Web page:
Sugarloaf, Silver Mountain, Lakeview Peak, Apex Peak, Bpex Peak, Cpex Peak, Jurassic Peak, Scattered Bone Peak, Cactus Flat Peak, Whitecap Mountain, McCloud Peak
By: Reinhold Janson
The Coso Range Wilderness was created by the California Desert Protection Act of 1994. It is situated at the southeast comer of Owens Valley, north and west of the China Lake Naval Weapons Center in Inyo County. This tranquil region is rarely visited. Encountering others in this wilderness is unusual. Apart from the mining roads that skirt its fringes, it remains largely untouched by man.
There are many reasons to explore this rugged area. Expansive views of the neighboring Sierra, Inyo, and Argus mountain ranges. Wild horses are elusive inhabitants of this terrain; quiet hikers may spy them roaming the ridges and flats. The stately Joshua trees appear ancient and undisturbed. Quartz monzonite formations abound, offering rock climbs and boulder problems that will never be discovered by the sport climber masses.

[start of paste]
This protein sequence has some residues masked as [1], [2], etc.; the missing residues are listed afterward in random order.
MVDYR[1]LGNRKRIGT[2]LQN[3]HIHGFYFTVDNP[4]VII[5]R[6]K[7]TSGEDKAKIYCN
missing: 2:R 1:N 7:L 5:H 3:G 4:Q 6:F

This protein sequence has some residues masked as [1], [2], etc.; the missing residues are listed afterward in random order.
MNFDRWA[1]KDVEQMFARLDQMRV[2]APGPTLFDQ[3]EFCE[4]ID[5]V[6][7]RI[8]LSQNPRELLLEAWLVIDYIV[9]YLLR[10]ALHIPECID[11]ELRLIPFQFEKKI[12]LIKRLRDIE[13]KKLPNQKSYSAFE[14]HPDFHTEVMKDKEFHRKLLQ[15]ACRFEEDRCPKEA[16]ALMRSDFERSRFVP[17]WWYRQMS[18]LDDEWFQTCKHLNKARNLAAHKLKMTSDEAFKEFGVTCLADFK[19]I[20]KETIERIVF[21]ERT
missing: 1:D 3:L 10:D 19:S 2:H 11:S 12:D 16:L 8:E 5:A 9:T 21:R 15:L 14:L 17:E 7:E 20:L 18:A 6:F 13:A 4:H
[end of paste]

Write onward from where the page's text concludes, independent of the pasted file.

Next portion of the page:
Andy Smatko, Gordon MacLeod, and Barbara Lilley are among the few names in the summit registers. The peaks are listed in Walt Wheelock's "Desert Peaks Guide Part I" (La Siesta Press, 1964). We found the exploratory climbs to be fine winter conditioning.
Sugar Loaf (5233') 3127199 Map: Keeler 15 min. Stats: 7 miles rt, 1600' gain, class 2.
This northernmost named peak is also one of the lowest and should not be done on a warm day. Based on experience! From the intersection of Hwys 190 and 136 northeast of Olancha, drive about 7 miles southwest and park on the shoulder of Hwy 190 (3640'+). The peak is seen as a prominent round mound to the southeast.
Hike south a mile across the sandy desert floor before dropping into the prominent broad wash heading for the peak. A couple of miles of winding wash leads to the base of Sugar Loaf. From here it's best to ascend the summit by the west or east, thereby avoiding the steep and crumbling northern slopes.
Silver Mountain (7495'), Lakeview Peak (6635'), Apex Peak (7195'), Bpex Peak (7256'), Cpex Peak (7130') 4/11/98 2/27/99 Map: Keeler 15 min. Stats: 10 miles rt, 3000' gain.
This rugged cross-country loop travels through the heart of the Wilderness. Most fit hikers with good navigational skills can do this excellent dayhike. From the intersection of Hwys 190 and 136, drive southeast on about 8 miles to a dirt road turnoff on the right, where Hwy 190 turns east. This road across Lower Centennial Flat generally bears west. 4WD is advised due to some deep sand and the washouts. After 2 miles, turn south and drive another 1.5+ miles to the road's end in a wash (5200'+). This is the wilderness boundary, which was at one time "red-staked."